Hackberry facts

Hackberry is a member of elm family which is the versatile shade trees. It prefers moist and bottomland soils. Hackberry is adaptable to
rocky, compacted or dry soil. This tree provides shade, controls erosion and windbreak. Hackberry has rounded crown and slender branches. Hackberry trees are planted in the parks, gardens and backyards as it is tolerable to drought, air pollution of the air and also provides shade.

Name Hackberry
Scientific Name Celtis occidentalis
Native North America
Common/English Name American hackberry, Hackberry, Mississippi hackberry, Nettletree, Northern hackberry, Sugarberry, vals witstinkhout, amerikanischer Zürgelbaum, bäralm and beaverwood
Name in Other Languages French: micicoulier ronce;
Denmark: naeldetrae;
Germany: Abendlaendischer Zuergelbaum;
Greece: Celtis aetnensis;
Italy: bgolaro occidentale;
Netherlands: zwepenboom;
Sweden: bäralm;
USA: gube
Plant Growth Habit Deciduous, perennial tree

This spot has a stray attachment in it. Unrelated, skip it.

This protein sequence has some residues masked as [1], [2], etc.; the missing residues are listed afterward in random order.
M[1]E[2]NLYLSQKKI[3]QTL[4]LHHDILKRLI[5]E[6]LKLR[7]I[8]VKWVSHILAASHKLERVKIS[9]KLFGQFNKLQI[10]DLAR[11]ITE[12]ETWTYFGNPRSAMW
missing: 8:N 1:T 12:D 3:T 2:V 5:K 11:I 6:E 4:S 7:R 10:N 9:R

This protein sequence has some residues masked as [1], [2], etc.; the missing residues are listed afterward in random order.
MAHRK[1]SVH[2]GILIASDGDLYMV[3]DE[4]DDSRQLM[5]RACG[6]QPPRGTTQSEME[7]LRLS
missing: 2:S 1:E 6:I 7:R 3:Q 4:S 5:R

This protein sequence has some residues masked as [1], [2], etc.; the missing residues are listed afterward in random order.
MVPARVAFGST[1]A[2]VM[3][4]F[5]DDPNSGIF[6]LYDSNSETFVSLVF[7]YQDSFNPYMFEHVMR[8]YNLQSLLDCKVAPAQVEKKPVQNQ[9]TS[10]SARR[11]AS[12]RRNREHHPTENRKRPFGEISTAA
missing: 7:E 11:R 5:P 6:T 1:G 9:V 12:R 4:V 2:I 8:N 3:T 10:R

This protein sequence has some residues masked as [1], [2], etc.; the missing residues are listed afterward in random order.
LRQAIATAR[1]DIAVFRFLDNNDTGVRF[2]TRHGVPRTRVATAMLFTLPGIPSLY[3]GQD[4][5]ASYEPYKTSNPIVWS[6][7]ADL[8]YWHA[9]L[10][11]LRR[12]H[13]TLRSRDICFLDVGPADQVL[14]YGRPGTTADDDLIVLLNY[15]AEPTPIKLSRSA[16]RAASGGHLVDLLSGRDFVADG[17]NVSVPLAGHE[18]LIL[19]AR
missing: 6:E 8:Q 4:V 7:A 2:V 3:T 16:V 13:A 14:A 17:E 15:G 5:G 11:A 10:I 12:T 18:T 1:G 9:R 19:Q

Growing Climate Warm
Plant Size 40-80 feet
Lifespan 150-200 years
Bark Grayish brown, corky warts and ridges
Leaf Alternate, oval to lanceshaped, pinnate, green; Length: 2 ½-4 inches; Width: 1 ½ inches
Flowering Season April and May
Flower Not showy, small, greenish to yellow
Fruit shape & size Oblong drupe, oval;  Diameter: 1/4-1/3 inch
Fruit color Black, purple or red
Fruit Taste Sweet
Varieties/Types
  • Green Cascade
  • Prairie Sentinel
  • Prairie Pride
  • Magnifica
Fruit Season September and October
Traditional uses
  • The bark is used by Native Americans to treat the sore throat.
  • The extract from wood is used to cure jaundice.
  • A decoction made from bark is used to cure sore throats.
  • The bark if combined with the powdered shells is used to cure VD.
  • The bark is boiled and used to regulate menstrual cycles, promote abortions and treat venereal diseases.
How to Eat
  • Fruits are eaten fresh or made as jam.
  • It is used to season meat and used as an ingredient for bread.
  • Native Americans use fruit as porridge which is made with the mixture of corn and animal fat.
  •  It is used to add flavor.

 

References:

http://www.beesongrows.com/pdfs/0409RD_NB_CLTOC.pdf

http://www.naturalmedicinalherbs.net/herbs/c/celtis-occidentalis=hackberry.php

http://www.museum.state.il.us/muslink/forest/htmls/trees/C-occidentalis.html

http://www.softschools.com/facts/plants/hackberry_tree_facts/1257/

http://www.ehow.com/about_6513384_interesting-hackberry-tree.html

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